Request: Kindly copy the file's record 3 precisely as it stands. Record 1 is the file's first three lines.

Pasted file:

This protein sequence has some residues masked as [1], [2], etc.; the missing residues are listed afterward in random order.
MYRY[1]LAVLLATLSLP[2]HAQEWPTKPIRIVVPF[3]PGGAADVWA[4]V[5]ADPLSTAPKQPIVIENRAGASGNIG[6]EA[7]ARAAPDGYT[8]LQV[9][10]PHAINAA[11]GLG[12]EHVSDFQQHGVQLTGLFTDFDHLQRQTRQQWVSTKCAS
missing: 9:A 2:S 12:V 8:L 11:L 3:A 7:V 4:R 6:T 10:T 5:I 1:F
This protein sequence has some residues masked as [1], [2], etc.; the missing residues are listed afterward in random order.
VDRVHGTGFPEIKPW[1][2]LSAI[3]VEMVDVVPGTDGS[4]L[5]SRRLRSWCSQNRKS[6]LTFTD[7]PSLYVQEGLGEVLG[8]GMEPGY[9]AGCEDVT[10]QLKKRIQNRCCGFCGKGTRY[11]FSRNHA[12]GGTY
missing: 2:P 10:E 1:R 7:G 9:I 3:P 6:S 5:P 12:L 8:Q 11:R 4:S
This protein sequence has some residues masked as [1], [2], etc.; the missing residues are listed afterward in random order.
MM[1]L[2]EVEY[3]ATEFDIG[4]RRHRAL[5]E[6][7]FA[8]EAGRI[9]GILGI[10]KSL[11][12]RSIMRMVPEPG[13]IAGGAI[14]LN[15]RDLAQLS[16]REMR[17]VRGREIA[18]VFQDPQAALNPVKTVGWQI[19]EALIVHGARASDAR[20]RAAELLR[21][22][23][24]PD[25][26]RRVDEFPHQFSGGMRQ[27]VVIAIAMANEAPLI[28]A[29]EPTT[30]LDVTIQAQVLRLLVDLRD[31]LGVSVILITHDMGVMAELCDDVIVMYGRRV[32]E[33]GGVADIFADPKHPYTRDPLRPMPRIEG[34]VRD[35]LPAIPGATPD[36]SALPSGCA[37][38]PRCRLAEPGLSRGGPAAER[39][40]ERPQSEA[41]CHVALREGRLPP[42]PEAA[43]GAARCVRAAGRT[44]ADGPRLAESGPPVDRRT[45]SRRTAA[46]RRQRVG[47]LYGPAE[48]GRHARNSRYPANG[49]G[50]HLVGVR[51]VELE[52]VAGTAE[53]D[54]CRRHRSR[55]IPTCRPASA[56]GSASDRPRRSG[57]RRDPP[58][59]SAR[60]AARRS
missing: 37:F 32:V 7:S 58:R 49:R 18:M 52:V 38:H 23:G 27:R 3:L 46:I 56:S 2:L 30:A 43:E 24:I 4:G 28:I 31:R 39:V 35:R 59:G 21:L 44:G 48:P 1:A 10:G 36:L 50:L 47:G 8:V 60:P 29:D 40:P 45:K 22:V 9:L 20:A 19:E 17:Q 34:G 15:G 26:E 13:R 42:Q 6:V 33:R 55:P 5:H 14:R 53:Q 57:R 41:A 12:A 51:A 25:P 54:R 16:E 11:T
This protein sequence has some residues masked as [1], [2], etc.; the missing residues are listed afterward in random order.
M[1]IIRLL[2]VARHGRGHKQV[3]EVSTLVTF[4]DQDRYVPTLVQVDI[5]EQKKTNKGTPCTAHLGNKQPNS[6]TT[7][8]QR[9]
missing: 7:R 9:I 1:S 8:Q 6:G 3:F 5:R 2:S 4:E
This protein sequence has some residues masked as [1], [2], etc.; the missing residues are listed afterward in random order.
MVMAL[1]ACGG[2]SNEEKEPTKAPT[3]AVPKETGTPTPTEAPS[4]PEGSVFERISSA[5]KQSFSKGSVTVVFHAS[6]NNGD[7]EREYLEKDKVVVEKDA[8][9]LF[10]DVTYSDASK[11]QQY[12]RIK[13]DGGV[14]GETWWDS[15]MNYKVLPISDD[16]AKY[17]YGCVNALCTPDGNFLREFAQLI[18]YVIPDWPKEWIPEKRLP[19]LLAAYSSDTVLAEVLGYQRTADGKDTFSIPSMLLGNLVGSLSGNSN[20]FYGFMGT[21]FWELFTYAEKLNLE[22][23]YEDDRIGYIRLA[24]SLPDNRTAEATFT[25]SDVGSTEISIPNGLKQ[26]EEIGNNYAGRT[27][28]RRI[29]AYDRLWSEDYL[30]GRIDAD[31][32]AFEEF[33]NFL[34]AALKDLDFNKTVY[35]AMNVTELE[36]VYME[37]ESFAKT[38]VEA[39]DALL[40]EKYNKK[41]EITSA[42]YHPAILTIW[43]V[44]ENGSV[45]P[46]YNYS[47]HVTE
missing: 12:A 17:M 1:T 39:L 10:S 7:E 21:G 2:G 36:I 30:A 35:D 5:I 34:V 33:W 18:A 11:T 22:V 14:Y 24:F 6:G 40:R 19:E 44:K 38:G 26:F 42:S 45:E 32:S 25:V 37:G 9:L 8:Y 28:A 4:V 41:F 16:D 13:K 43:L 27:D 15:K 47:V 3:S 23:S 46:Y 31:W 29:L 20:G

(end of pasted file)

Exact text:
This protein sequence has some residues masked as [1], [2], etc.; the missing residues are listed afterward in random order.
MM[1]L[2]EVEY[3]ATEFDIG[4]RRHRAL[5]E[6][7]FA[8]EAGRI[9]GILGI[10]KSL[11][12]RSIMRMVPEPG[13]IAGGAI[14]LN[15]RDLAQLS[16]REMR[17]VRGREIA[18]VFQDPQAALNPVKTVGWQI[19]EALIVHGARASDAR[20]RAAELLR[21][22][23][24]PD[25][26]RRVDEFPHQFSGGMRQ[27]VVIAIAMANEAPLI[28]A[29]EPTT[30]LDVTIQAQVLRLLVDLRD[31]LGVSVILITHDMGVMAELCDDVIVMYGRRV[32]E[33]GGVADIFADPKHPYTRDPLRPMPRIEG[34]VRD[35]LPAIPGATPD[36]SALPSGCA[37][38]PRCRLAEPGLSRGGPAAER[39][40]ERPQSEA[41]CHVALREGRLPP[42]PEAA[43]GAARCVRAAGRT[44]ADGPRLAESGPPVDRRT[45]SRRTAA[46]RRQRVG[47]LYGPAE[48]GRHARNSRYPANG[49]G[50]HLVGVR[51]VELE[52]VAGTAE[53]D[54]CRRHRSR[55]IPTCRPASA[56]GSASDRPRRSG[57]RRDPP[58][59]SAR[60]AARRS
missing: 37:F 32:V 7:S 58:R 49:R 18:M 52:V 38:H 23:G 27:R 3:L 46:I 56:S 2:L 30:A 43:E 24:I 4:G 28:I 31:R 39:V 35:R 59:G 21:L 44:G 48:P 1:A 10:G 36:L 50:L 47:G 8:V 60:P 29:D 40:P 45:K 22:V 9:L 20:A 19:E 17:Q 34:G 15:G 26:E 13:R 42:Q 6:V 33:R 55:P 5:H 14:R 53:Q 57:R 41:A 12:A 51:A 25:P 54:R 16:E 11:T